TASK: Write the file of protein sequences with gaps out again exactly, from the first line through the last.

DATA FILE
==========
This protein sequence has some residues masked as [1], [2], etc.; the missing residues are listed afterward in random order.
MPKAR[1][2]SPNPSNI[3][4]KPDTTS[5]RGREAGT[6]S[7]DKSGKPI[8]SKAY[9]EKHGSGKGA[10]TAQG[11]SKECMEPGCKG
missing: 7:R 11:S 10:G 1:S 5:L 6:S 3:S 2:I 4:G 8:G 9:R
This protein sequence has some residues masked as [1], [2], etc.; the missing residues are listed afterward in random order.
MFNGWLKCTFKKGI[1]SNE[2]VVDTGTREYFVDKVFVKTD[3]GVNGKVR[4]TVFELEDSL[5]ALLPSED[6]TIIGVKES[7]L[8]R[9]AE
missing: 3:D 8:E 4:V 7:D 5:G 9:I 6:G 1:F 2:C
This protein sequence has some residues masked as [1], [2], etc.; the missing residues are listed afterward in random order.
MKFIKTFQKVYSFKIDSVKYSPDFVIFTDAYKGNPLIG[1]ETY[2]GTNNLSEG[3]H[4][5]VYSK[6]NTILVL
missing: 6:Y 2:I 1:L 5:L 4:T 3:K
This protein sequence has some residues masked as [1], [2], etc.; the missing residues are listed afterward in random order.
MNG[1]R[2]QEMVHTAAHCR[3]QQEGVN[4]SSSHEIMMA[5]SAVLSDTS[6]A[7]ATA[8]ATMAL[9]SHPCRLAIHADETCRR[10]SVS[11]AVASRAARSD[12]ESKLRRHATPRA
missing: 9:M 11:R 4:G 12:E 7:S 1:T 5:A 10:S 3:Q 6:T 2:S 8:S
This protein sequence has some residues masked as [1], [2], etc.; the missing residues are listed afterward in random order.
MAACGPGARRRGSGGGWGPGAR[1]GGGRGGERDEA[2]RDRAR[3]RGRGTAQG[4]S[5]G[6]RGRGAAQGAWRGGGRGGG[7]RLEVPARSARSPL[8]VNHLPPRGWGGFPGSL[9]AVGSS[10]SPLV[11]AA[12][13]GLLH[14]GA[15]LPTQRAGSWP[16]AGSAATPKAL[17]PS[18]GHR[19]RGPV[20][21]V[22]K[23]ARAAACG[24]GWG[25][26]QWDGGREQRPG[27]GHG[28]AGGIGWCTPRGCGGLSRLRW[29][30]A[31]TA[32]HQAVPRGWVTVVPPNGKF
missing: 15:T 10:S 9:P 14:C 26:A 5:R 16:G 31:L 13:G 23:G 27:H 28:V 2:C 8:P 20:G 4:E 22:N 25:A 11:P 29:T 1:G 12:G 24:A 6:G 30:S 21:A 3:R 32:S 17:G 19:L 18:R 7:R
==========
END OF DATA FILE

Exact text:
This protein sequence has some residues masked as [1], [2], etc.; the missing residues are listed afterward in random order.
MPKAR[1][2]SPNPSNI[3][4]KPDTTS[5]RGREAGT[6]S[7]DKSGKPI[8]SKAY[9]EKHGSGKGA[10]TAQG[11]SKECMEPGCKG
missing: 7:R 11:S 10:G 1:S 5:L 6:S 3:S 2:I 4:G 8:G 9:R
This protein sequence has some residues masked as [1], [2], etc.; the missing residues are listed afterward in random order.
MFNGWLKCTFKKGI[1]SNE[2]VVDTGTREYFVDKVFVKTD[3]GVNGKVR[4]TVFELEDSL[5]ALLPSED[6]TIIGVKES[7]L[8]R[9]AE
missing: 3:D 8:E 4:V 7:D 5:G 9:I 6:G 1:F 2:C
This protein sequence has some residues masked as [1], [2], etc.; the missing residues are listed afterward in random order.
MKFIKTFQKVYSFKIDSVKYSPDFVIFTDAYKGNPLIG[1]ETY[2]GTNNLSEG[3]H[4][5]VYSK[6]NTILVL
missing: 6:Y 2:I 1:L 5:L 4:T 3:K
This protein sequence has some residues masked as [1], [2], etc.; the missing residues are listed afterward in random order.
MNG[1]R[2]QEMVHTAAHCR[3]QQEGVN[4]SSSHEIMMA[5]SAVLSDTS[6]A[7]ATA[8]ATMAL[9]SHPCRLAIHADETCRR[10]SVS[11]AVASRAARSD[12]ESKLRRHATPRA
missing: 9:M 11:R 4:G 12:E 7:S 1:T 5:A 10:S 3:Q 6:T 2:S 8:S
This protein sequence has some residues masked as [1], [2], etc.; the missing residues are listed afterward in random order.
MAACGPGARRRGSGGGWGPGAR[1]GGGRGGERDEA[2]RDRAR[3]RGRGTAQG[4]S[5]G[6]RGRGAAQGAWRGGGRGGG[7]RLEVPARSARSPL[8]VNHLPPRGWGGFPGSL[9]AVGSS[10]SPLV[11]AA[12][13]GLLH[14]GA[15]LPTQRAGSWP[16]AGSAATPKAL[17]PS[18]GHR[19]RGPV[20][21]V[22]K[23]ARAAACG[24]GWG[25][26]QWDGGREQRPG[27]GHG[28]AGGIGWCTPRGCGGLSRLRW[29][30]A[31]TA[32]HQAVPRGWVTVVPPNGKF
missing: 15:T 10:S 9:P 14:C 26:A 5:R 16:G 31:L 13:G 23:G 27:H 28:V 2:C 8:P 20:G 4:E 22:N 25:A 11:P 29:T 1:G 12:G 24:A 6:G 30:S 21:A 3:R 32:S 17:G 19:L 18:R 7:R